(a)
(b)
(c)
(d)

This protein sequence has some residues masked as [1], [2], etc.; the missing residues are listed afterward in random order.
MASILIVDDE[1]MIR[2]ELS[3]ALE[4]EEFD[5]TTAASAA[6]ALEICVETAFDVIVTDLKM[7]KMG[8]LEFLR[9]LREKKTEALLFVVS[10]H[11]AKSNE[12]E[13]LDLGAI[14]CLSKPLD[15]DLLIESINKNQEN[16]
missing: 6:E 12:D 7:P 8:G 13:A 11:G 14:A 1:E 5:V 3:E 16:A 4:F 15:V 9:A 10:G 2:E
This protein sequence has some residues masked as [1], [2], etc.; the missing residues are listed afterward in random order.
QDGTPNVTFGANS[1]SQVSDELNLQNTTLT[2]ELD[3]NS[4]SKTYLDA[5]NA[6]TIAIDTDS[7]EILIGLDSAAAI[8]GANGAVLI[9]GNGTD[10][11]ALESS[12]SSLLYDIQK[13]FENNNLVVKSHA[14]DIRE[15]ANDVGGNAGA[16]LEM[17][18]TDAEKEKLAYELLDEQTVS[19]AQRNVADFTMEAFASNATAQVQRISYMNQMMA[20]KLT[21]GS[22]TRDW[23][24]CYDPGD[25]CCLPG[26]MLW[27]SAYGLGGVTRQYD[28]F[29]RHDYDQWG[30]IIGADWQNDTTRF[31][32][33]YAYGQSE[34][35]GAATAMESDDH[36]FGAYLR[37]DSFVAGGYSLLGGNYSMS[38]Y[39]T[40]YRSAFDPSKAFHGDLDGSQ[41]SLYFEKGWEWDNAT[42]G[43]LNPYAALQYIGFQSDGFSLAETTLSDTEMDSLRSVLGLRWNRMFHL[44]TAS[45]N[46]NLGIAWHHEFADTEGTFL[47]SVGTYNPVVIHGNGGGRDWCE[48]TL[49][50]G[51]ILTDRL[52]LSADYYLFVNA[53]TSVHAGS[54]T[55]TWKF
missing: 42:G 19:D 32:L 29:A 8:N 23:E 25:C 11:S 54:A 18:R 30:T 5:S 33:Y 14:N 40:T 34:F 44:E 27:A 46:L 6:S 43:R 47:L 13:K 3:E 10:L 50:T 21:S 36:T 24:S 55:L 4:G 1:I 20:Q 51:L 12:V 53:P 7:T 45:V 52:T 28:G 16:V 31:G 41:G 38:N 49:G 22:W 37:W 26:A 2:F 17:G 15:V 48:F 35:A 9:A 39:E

Figure 4: TRUS-G biopsy of two lesions requiring special needle orientation and experience for aiming TB. This 62-year-old man with a PSA of 8.25 ng/mL referred to our centre because persisting elevated PSA after 2 biopsy sessions. Last biopsy showed 2 positive cores at the right apex (2 mm each, ). Prebiopsy MRI (a) shows a 13 mm highly suspicious (5/5) image at the extreme apex (AFMS). MRI report (b), as well as the zonal location of this lesion (extreme apex, large urethral contact, size) helped its detection at TRUS (c). This lesion (red-dotted; image (b)-left) could not be detected at TRUS imaging. Core sampling (labeled C2-VI) was performed by brushing the urethral sphincter (yellow-dotted) to avoid its perforation. A hypoechoic image ((d); left image white arrowhead) was visible at TRUS, but not described at prebiopsy MRI. It was sampled (label C1-VI) with high probe angulation (prostate contour is blue-dotted), and simulation of the needle trajectory, in order to avoid urethral or ejaculatory duct damage ((d); right image showing the needle trace). Each lesion was sampled by 2 TB. AFMS targets were both positive with 14 and 13 mm of adenocarcinoma Gleason ; midline lesion (C2vi) TB were both negative.